CU = Equal distribution coefficient developed by Christiansen (%)
Z = The amount of water measured in each container while testing uniformity (mm, mL)
x = |z-m|=The total absolute value of deviations from average of the amount of water measured in all accumulation containers (mm, mL)
m = (Σz)/n=Average amount of water (mm, mL)
n = The number of water accumulation containers

A CU coefficient of 84% is desirable. Arrangement styles that have the results less than this value should not be used (Keller and Bliesner, 1990).

In practice, it`s not possible to obtain 100% of uniformity on the irrigated area because nozzles distribute water on a circular area, with overlaps between areas of water distribution. It`s impossible to have equal water distribution on the areas that are being irrigated (Zoldoske et al., 1994; Stryker, 1998).

The main factors affecting water application (water distribution uniformity) are sprinkler nozzle type, operating pressure, nozzle diameters, nozzle elevation, wind speed, heat and damp (Keller and Bliesner, 1990; Allen, 1996; Wilson and Zoldoske, 1997; Tarjuelo et al., 1999; Loule and Selker, 2000).

The uniformity in water distribution depends on the distance between the sprinkler nozzles as well (Wilcox and Swailes, 1947). As sprinklers are spaced further apart, uniformities usually decrease (Tarjuelo et al., 1999; Joshi et al., 1995).

No sprinkler nozzle should be operated without providing the desired over-lateral and inter-lateral overlap. Desired degree of overlap is achieved by the sprinkler pattern of nozzles and wind conditions. Spacing should be closer in windy weather. Lateral and nozzle spacing should be determined according to different speeds and directions of wind and different nozzle pressures (Chawla and Narda, 1995; Faci and Bercero, 1989; Abo-Ghobar and Al-Amoud, 1993). Since windy conditions negatively affect the distribution of water, the spaces between nozzles should be decreased. It is generally suggested that irrigation be carried out when wind speed is lower than 2.5 m sec-1 (Ruzicka, 1992). If wind speed increases, the uniformity coefficient decreases (Vories et al., 1987; Padmanabhan, 1997; Tarjuelo et al., 1999).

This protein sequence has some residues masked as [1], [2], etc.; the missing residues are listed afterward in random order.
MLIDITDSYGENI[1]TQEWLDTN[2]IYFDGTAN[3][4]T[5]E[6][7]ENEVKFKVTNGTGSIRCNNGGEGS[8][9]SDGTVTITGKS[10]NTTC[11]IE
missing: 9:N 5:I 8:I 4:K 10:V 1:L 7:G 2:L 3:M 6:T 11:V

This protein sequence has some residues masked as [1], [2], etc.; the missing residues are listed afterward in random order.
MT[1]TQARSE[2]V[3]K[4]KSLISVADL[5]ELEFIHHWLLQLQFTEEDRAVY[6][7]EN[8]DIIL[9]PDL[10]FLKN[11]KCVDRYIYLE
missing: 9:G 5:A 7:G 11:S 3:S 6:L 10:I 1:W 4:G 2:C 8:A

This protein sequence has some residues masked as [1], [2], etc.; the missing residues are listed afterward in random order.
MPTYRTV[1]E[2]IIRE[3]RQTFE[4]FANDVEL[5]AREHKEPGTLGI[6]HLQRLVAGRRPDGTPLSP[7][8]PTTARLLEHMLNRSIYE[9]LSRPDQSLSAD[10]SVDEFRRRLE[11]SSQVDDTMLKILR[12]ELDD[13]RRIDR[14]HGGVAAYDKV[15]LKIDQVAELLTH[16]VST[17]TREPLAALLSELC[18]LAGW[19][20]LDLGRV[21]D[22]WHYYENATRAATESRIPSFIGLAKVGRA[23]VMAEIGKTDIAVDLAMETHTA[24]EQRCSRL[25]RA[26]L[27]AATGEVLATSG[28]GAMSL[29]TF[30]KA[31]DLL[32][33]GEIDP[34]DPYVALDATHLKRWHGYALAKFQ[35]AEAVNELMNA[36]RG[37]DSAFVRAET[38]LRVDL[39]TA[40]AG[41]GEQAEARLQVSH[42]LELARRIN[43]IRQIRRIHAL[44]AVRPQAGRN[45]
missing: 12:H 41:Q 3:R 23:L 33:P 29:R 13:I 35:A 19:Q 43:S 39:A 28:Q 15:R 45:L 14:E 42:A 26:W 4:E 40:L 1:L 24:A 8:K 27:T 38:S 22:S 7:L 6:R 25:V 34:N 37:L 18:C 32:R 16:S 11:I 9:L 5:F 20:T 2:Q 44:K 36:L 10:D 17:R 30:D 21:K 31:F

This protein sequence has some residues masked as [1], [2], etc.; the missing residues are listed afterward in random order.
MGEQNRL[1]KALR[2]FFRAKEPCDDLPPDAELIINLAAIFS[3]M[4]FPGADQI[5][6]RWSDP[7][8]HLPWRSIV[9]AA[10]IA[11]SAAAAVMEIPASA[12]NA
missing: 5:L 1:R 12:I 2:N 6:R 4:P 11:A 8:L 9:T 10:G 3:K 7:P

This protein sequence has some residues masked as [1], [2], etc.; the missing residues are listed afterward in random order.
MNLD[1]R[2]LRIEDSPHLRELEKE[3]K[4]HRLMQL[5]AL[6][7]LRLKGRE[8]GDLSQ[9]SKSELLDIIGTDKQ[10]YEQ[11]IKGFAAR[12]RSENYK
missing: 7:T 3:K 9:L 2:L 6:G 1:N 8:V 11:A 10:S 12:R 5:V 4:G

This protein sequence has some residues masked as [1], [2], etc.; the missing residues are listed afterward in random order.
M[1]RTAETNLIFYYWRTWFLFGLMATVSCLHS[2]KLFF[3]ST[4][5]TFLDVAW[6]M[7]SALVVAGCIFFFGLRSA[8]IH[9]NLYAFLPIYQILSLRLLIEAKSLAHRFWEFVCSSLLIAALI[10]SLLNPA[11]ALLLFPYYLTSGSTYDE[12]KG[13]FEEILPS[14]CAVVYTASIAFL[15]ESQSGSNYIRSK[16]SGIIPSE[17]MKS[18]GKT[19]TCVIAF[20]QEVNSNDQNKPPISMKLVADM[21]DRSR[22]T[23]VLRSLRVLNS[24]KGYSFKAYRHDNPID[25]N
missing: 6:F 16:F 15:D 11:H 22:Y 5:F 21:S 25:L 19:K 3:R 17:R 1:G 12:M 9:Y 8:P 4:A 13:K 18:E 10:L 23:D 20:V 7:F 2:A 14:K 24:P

Another factor affecting efficiency is sprinkler height which has a great effect on sprinkler uniformity, especially in windy weathers (Abo-Ghobar, 1992). Sprinkler should be at the same height and able to move freely for dispersal of the water droplets. Sprinkler nozzles should also be vertical to the surface of land.

In this research, the single nozzle trial method has been used because, it enables the experiment easily to determine the uniformity coefficient for the different spacing, mostly used in application and it gives sufficient and satisfactory results for the water distribution figures.

The aim of this research was to assess water distribution by using the single nozzle trial method and determine the uniformity distribution coefficient for different arrangement spaces. The objective is to estimate and quantify the effect of main factors influencing the water distribution at the field level in the single nozzle set systems. In addition, a set of recommendation will be given for design and management of these systems for the Middle Black Sea region and for other regions where environmental and agricultural conditions could be similar.


Material: The experimental field was located on the campus of Ondokuz Mayis University in Samsun, Turkey at 2003. Almost 0.3 ha of experiment field was leveled to 0.0% incline. This incline is important for the water catcher containers.